unsaturated fats - help

Discussion in 'Fitness & Nutrition' started by GreenMonster, Jul 25, 2006.

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  1. GreenMonster

    GreenMonster New Member

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    I know the difference between good fats (unsaturated) and bad (saturated trans).

    Outside of the obvious foods to cut out and watch, what are some foods to include/cooking tips that will help maximize the good fats (ie - fish, cooking with oils like sunflower, safflower, olive, etc.)
     
  2. Mojo

    Mojo New Member

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    natural peanut butter, nuts, flaxseed oil, fish oil
     
  3. bigdamray

    bigdamray New Member

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    Avacado, eggs
     
  4. GreenMonster

    GreenMonster New Member

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    Mojo - can you cook with flaxseed/fish oil? I feel like I've heard of people taking flax at least as a suppliment. I really want to try the garlic oil for taste and use the sunflower as well (supposed to be more tasteless).

    I love guac, so the avacados are music to my ears. :big grin:

    Didn't know about natural peanut butter... thanks! any others?
     
  5. Genghis.Tron

    Genghis.Tron New Member

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    Mono and polyinsaturated fats don't tolerate heat really well. Stick to saturated for cooking but you can use 1/2 of olive oil or oilive oil margarine to minimize the "bad" fats or just use pam or some other butter replacement. There's no need to avoid all saturated fats if you balance your fats well though.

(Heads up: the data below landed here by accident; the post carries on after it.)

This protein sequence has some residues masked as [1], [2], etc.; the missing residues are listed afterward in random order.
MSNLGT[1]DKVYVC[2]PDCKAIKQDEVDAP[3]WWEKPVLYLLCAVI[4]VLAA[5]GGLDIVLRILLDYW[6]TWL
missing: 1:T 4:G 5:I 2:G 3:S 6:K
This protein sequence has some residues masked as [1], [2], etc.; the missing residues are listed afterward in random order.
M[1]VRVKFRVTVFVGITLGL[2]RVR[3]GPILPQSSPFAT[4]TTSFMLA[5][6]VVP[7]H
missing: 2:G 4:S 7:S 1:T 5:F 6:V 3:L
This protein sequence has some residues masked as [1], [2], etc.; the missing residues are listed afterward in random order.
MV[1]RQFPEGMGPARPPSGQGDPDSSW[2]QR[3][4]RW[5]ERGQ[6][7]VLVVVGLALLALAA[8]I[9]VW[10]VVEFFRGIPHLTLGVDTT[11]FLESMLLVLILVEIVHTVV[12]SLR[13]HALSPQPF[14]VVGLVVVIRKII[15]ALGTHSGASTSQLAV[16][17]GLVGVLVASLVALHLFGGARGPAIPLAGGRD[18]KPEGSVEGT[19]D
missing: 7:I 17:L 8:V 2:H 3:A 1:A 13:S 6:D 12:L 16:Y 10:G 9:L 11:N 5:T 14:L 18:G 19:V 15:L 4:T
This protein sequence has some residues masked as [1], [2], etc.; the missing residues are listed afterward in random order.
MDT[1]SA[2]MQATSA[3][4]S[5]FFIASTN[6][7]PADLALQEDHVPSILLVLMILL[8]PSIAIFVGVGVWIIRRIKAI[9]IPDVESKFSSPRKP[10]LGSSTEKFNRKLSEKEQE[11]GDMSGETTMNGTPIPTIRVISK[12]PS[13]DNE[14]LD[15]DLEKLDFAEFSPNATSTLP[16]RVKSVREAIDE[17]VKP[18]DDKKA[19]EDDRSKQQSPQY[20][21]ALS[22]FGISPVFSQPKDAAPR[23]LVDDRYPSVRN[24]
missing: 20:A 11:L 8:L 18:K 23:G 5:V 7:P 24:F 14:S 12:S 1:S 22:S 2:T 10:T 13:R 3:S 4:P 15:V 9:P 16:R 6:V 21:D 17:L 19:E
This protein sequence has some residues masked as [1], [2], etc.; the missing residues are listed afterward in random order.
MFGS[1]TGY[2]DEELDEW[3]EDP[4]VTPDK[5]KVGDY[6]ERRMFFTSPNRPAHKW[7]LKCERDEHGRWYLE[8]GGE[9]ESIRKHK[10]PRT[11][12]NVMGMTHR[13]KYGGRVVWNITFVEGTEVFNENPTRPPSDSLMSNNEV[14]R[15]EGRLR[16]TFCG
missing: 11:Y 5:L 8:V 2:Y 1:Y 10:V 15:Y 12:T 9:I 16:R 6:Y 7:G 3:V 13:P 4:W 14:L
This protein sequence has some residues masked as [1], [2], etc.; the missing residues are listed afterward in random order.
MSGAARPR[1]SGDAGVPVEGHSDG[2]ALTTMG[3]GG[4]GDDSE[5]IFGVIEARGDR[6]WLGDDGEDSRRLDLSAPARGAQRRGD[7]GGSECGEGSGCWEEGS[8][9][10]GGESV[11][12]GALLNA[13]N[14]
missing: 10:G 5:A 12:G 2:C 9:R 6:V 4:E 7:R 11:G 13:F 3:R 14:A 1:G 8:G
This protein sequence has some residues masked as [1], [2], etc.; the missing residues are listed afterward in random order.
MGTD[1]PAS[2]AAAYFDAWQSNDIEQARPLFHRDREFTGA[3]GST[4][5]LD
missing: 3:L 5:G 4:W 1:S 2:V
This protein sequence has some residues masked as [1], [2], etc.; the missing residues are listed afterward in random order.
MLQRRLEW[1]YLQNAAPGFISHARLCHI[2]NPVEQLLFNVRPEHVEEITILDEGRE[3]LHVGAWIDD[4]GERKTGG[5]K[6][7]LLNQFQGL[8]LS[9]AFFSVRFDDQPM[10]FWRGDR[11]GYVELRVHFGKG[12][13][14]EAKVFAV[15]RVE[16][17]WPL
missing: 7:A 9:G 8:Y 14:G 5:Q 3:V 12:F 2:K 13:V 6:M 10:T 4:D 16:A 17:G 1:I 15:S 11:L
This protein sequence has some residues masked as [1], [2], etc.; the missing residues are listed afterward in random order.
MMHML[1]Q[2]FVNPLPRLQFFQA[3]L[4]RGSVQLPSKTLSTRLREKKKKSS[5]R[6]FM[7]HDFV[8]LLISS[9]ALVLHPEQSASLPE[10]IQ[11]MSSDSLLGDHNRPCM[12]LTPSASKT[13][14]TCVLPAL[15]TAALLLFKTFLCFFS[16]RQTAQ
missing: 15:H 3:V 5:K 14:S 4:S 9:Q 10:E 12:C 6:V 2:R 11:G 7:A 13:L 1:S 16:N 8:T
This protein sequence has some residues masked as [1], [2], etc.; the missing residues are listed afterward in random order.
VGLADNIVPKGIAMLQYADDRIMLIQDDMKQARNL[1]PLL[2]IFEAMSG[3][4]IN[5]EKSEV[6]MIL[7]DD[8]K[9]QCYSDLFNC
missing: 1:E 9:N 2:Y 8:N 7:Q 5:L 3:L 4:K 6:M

As for the tips : add flaxmeal when you're baking or in your oats/cereal/shakes, use flax oil or sesame oil to get omega 3 and olive oil or almonds to get mono insaturated. There's no need to add omega6 in your diet (like in sunflower oil I think) really since there's already plenty of it and what we need to do is to make the omega3/omega6 ratio near 1/1 while it's usually 1/30 in our diet.
     
  6. GreenMonster

    GreenMonster New Member

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    I've also read that about the omega ratios. I'm definitely working the fish angle hard these days, and will keep that in mind with the suppliments - do they taste like anything or are they pretty bland? Also, what foods are rich in omega 6?

    As far as cooking with the unsaturated oils go it's my understanding that their smoke points are pretty low like you said - but they're good for cooking at low heats. Someone in the cooking board gave me this for temps with the various "healthy oils"
    Smoke Points
    Safflower 265 degrees C
    Sunflower 246 degrees C
    Soybean 241 degrees C
    Canola 238 degrees C
    Corn 236 degrees C
    Peanut 231 degrees C
    Sesame 215 degrees C
    Olive 190 degrees C
    Lards 183 to 205 degrees C
     
  7. Genghis.Tron

    Genghis.Tron New Member

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    Article on omega3/6 ratio : http://www.ncbi.nlm.nih.gov/entrez/...ve&db=PubMed&list_uids=12442909&dopt=Abstract

    Food Sources of Omega-6 Essential Fatty Acids

    Include:

    * Safflower oil - the richest natural source
    * Sunflower oil
    * Corn oil
    * Sesame oil
    * Hemp oil (best balance of omega 6:3)
    * Pumpkin oil
    * Soybean oil
    * Walnut oil
    * Wheatgerm oil
    * Evening Primrose oil
    and also animal fat which is why we get plenty of omega 6 already.
     
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